All this is to say the he (just like most pitchers) is a creature of habit. What makes him MAX is what he's doing today. An ace, leading a rotation every 5th day and putting up Cy Young numbers since 2015 for us. His pitch repertoire, gameplan, preparation, offseason training, daily rehab/pre-hab, adrenaline... all of that changes with a move to the pen or change to an "opener" role. No guarantee he'd be as valuable as he is now, or that we would be better as a team. Too much risk for the only sure thing we have on the roster.

Keep him where he is, but maybe have an eye on 200-210 innings? I don't know if that would make a difference, but in my mind, he has already over achieved his expectations for his contract. Hope for the best. The only regret would be that Bryce and the gang couldn't get a pennant while Max was destroying the NL. Hope that keeps happening a little longer...

PotomacFan said...

@Harper: nice research.

@Ole PBN: I fully agree. There is no reason (not yet, at least) to move an HOF starting pitcher, still in his prime, to the bullpen or to have him pitch partial games. Max can face hitters 3 times, and get them out the 3rd time. He leaves something in the tank (that's why we see him go from 94/95 to 96/97 when he knows he's pitching his final inning), and he's a savvy pitcher. Max is critical to getting the (always beleaguered) bullpen some rest. That's why he gets paid (and earns) $30 million per year.

Now, when he starts breaking down, that's when the Nats can consider moving him to the bullpen. But we are not there yet.

Harper said...

I wasn't serious about the pen. I don't think there's enough guaranteed advantage you'd get from that move (pen 2019, rotation 2020-21) to bother with the rigamarole of doing it and the loss of value in 2019 - which is a year you know right now the Nats should be at least good. All I was saying was I think if they announced that - Max was on board - etc. that I'd bump up those odds of him staying healthy through the end of 2021. But just health isn't the goal. Winning is the goal. That wouldn't help winning in what right now is there best chance year.

Anonymous said...

Apparently the asking price on Realmuto has risen from last year. The basement dwellers act like they have Babe Ruth behind the dish. I'd say let them enjoy their young catcher hating playing for them.

blovy8 said...

Hey. Hey, Harper. HARRRRPPPPERRR. Post somethin'. C'monnnnn. We need our fix.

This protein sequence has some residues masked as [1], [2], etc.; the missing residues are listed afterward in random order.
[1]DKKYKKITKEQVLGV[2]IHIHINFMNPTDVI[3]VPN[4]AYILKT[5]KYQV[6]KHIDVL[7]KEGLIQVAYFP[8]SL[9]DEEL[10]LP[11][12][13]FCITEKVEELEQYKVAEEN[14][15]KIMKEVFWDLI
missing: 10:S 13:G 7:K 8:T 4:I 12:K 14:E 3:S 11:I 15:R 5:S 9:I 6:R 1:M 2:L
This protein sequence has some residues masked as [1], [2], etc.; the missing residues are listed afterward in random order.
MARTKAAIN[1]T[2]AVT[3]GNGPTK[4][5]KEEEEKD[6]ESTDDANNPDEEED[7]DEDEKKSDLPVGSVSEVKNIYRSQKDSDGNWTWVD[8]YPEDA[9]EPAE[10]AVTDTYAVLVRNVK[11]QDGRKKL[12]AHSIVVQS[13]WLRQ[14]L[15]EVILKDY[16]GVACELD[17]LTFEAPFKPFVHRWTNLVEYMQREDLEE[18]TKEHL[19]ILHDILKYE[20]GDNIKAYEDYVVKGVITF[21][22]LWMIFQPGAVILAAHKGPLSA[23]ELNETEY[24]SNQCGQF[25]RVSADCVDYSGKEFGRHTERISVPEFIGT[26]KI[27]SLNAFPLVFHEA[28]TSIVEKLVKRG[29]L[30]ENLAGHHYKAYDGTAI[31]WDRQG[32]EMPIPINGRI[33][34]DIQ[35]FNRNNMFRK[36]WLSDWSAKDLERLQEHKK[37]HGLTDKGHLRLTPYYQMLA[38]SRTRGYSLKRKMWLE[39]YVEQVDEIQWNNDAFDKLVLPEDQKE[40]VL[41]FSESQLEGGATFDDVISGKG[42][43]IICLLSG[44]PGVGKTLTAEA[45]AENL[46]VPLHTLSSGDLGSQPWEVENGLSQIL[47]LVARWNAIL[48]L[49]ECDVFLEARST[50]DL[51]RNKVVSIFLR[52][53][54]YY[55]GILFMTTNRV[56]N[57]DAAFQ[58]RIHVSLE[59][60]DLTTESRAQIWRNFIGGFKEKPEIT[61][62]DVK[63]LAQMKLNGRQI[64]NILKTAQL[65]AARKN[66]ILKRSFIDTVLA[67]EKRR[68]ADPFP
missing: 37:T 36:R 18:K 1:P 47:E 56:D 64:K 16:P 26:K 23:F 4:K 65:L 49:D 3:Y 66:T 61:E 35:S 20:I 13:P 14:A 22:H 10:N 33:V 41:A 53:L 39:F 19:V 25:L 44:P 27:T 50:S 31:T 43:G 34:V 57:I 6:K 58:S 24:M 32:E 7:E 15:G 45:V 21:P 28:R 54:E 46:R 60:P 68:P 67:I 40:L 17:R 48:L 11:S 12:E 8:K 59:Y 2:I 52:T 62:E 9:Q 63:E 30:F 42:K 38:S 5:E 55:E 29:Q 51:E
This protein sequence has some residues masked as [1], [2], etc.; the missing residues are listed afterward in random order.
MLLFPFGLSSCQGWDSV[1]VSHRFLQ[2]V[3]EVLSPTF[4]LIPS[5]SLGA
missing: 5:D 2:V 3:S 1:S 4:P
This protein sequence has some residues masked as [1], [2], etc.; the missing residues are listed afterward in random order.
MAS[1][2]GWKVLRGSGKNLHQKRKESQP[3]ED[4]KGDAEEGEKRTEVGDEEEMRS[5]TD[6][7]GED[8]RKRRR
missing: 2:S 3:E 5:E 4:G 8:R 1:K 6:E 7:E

BxJaycobb said...

Anon. If the asking price for Realmuto has really risen from last year....with an entire year less of control....that is illogical and the Marins will have a hell of a time trading him. I still say they won’t find any team willing to pay a Robles + Kieboom level haul. No way. They will eventually come back to the Nats and say “we’ll take Robles + Luis Garcia/enter B prospect here” before taking something from somebody else.

DezoPenguin said...

Honestly, at this point I'd rather have Victor Robles + street FA catcher (even if it's one of the middle-of-the-road ones instead of Grandal) than no Robles + two years of Realmuto.

No Robles means either a Soto-Harper-Eaton OF (and if you're signing Harper to a 8-10-year contract, then you're thinking long-term, not two years and rebuild), or it means Soto-Taylor-Eaton with no Harper, and while I'd be ecstatic if Taylor put up even a 95 wRC+ (which with his defense and baserunning would make him a four-win CF), he's probably not doing that and that cannot be Plan A.

If we can beat them down to Kieboom + 1-2 other lower-grade prospects, sure, but 5-6 years of Robles are not worth 2 years of Realmuto WITHOUT any extra prospects added on. Especially when they probably cost the same in total dollars. Remember that we're not talking about "Victor Robles, prospect" any more, but "Victor Robles, projected to be full-time centerfielder with a 2.5-3 win projection making a rookie's salary."

Harper said...

blovy 8 - Sorry I've been busy and then I had a work trip to Dallas. Whatcha want to hear about.

Anonymous said...

Hi Harper. I would like to hear about why Philly has "stupid money" to spend but the Nats don't. Or is it that the owner's won't?

Ole PBN said...

I think the reason why they have "stupid money" is because they only have big contracts Arrieta ($25M/$20M) and Santana ($20.3M/$20.8M) committed over the next two years. Everyone else on their roster is a blip in terms of cost. Don't know Middleton's money situation for certain, but I'd imagine they're ready to spend, and spend a lot.

As for us, it's a little more vague. We have Max ($42M), Stras ($38M) and Zimmerman ($18M) committed for next year. That's a lot on the books for three players. Plus ownership is on a fools errand to bring back Bryce at a sure-to-be exorbitant cost. And they want to extend Rendon. I don't doubt the Lerner's aspirations, just don't know how they are going to get it done.